duration: 10 minutes
(from the middle of the piece, guitar and string quartet version)
Contemporary Australian composers have the opportunity to learn from and be influenced by a wealth of musical styles that have passed before them. Matthew Hindson’s Rush is one such piece that, while containing a mixture of these musical characteristics, in turn displays its own style unique to the composer.
Although it may not be apparent upon its first hearing, Hindson has used as a starting point for Rush the music of Felix Mendelssohn. The fast and technically challenging passages found in the final movement of the Mendelssohn String Octet influenced Hindson’s decision to compose a work that is highly virtuosic in nature. The composer remarks, “it is much more the spirit of Mendelssohn’s string writing that was influential, particularly the last movements of his string quartets and the String Octet, rather than any sort of harmony or melodic invention.”
In addition to the influence of Mendelssohn, Matthew Hindson has also found inspiration in the popular music idiom. Popular and, in particular, ‘techno’ music and culture have played a large role in the development of Hindson’s musical style (with his other works displaying such titles as SPEED and Homage to Metallica), and Rush is no exception. The playful, up-beat and repetitive rhythms found in popular music are a prominent feature of this work. The fast and mostly accelerating tempo of Rush reinforces both the title of the piece and the influence of ‘techno’ music. Rush also features a series of catchy and vibrant melodies, making the work accessible to a wide audience. The playful nature of the music can also be considered as a reflection of the hedonistic nature of modern society, where a large emphasis is placed on the pursuit of pleasure and enjoyment.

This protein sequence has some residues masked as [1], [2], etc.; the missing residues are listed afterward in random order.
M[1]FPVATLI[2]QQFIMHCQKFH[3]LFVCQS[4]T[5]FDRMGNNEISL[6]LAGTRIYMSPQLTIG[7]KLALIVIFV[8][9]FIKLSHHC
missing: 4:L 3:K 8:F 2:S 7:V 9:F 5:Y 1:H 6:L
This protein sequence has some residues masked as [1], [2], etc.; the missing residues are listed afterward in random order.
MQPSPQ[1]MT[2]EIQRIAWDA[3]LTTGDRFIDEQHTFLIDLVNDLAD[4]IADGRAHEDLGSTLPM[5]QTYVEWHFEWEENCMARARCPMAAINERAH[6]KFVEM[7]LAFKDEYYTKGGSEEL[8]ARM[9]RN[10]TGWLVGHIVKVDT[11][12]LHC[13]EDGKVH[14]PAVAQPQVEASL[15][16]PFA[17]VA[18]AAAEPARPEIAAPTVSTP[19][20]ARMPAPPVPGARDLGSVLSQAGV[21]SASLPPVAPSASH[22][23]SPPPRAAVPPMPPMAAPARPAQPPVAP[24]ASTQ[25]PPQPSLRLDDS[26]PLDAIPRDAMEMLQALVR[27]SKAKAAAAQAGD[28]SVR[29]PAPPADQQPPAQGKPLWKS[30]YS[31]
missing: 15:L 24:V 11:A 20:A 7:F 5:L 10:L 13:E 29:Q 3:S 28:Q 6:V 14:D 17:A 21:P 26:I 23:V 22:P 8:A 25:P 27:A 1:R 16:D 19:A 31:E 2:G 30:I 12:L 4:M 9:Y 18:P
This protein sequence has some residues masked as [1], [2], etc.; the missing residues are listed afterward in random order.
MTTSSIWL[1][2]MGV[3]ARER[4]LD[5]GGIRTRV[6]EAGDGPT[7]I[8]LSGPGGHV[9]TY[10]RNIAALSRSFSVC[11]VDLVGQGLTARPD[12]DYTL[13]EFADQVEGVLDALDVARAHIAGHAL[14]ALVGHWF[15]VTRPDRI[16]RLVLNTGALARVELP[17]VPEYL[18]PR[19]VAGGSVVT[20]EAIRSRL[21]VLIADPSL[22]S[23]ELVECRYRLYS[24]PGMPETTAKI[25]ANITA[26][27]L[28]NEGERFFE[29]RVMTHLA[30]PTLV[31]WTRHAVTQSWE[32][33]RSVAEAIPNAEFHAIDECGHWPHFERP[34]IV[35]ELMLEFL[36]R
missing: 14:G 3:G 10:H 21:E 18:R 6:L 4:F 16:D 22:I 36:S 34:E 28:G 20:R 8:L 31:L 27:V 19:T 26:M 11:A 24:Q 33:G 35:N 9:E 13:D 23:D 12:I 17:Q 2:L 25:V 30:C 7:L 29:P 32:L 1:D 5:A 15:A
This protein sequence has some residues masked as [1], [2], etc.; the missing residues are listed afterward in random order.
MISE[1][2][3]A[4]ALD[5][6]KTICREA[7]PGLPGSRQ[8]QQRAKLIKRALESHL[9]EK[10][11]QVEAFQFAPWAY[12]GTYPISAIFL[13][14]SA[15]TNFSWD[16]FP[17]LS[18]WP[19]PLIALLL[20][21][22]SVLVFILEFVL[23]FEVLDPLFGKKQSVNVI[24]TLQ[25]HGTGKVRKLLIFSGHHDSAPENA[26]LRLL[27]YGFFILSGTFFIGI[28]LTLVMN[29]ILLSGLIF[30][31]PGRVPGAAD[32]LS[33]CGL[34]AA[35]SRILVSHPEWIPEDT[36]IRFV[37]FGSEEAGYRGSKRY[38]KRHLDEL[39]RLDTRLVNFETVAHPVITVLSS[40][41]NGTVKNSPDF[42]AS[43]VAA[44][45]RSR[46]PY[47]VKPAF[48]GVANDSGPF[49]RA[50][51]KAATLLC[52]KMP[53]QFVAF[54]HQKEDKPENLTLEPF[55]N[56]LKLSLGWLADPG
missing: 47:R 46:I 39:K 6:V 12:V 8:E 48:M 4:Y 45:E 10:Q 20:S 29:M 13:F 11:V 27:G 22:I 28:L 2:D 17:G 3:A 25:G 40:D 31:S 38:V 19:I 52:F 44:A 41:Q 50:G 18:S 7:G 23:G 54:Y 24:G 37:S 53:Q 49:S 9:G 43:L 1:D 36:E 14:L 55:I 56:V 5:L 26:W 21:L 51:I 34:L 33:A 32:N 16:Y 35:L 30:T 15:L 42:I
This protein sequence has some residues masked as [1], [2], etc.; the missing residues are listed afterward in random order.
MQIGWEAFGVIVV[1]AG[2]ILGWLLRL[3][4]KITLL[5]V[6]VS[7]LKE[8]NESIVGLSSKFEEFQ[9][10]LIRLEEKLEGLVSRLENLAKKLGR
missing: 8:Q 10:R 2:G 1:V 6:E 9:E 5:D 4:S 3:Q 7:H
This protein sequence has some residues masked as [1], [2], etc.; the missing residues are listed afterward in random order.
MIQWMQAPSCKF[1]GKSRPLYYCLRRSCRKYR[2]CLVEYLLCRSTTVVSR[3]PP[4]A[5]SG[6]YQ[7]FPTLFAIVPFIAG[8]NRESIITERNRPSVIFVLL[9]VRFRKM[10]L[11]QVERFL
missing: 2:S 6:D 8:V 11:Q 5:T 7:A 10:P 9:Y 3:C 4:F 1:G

Matthew Hindson is one of a number of younger composers who are attempting to establish and express their place within today’s world. Hindson’s now distinctive style incorporates, and is heavily based on, the music pervading contemporary popular culture. The composer, however, is not unwilling to accept the influences of more established art-music traditions, and adopts these where he feels necessary. Combined, these influences provide the listener with a fresh, accessible and culturally up-to-date musical experience.
notes © Michelle Kennedy.
“Matthew Hindson’s Rush is a Musica Viva commission, and it certainly doesn’t hang about – its nine or so minutes contain a very large number of high-speed notes, mostly scored as an ensemble but with solos for everyone. The influences of popular music are clear, but Hindson is developing a very personal approach.” – Tristram Cary, The Australian, 20 August 1999.
“… And the obligatory knees-up after interval produced from Australia’s classical techno-head, Matthew Hindson, one of his most effective explorations of romantic agony and dance-floor ecstasy [, Rush].” – Peter McCallum, The Sydney Morning Herald, 23 August 1999.
“The final Rush by Matthew Hindson is a thoroughly modern piece that mirrors the Boccherini [D Major Quintet] with a compelling rhythmic drive. Its chief element is an amalgam – pop-cum-rock-cum-jazz. There is a minimum of melody, replaced by a whipped-up propulsion.” – The Age, 23 August 1999.
CD Recording Available?
Not yet. However, a live recording of the piece is available through the Australian Music Centre library.
This piece was performed by Diana Doherty and the Goldner String Quartet at the Australian Festival of Chamber Music (July 2006) in a tremendously exciting performance. It has been toured extensively around Australia by such groups as the St. Lawrence String Quartet (2011) and the Belcea Quartet.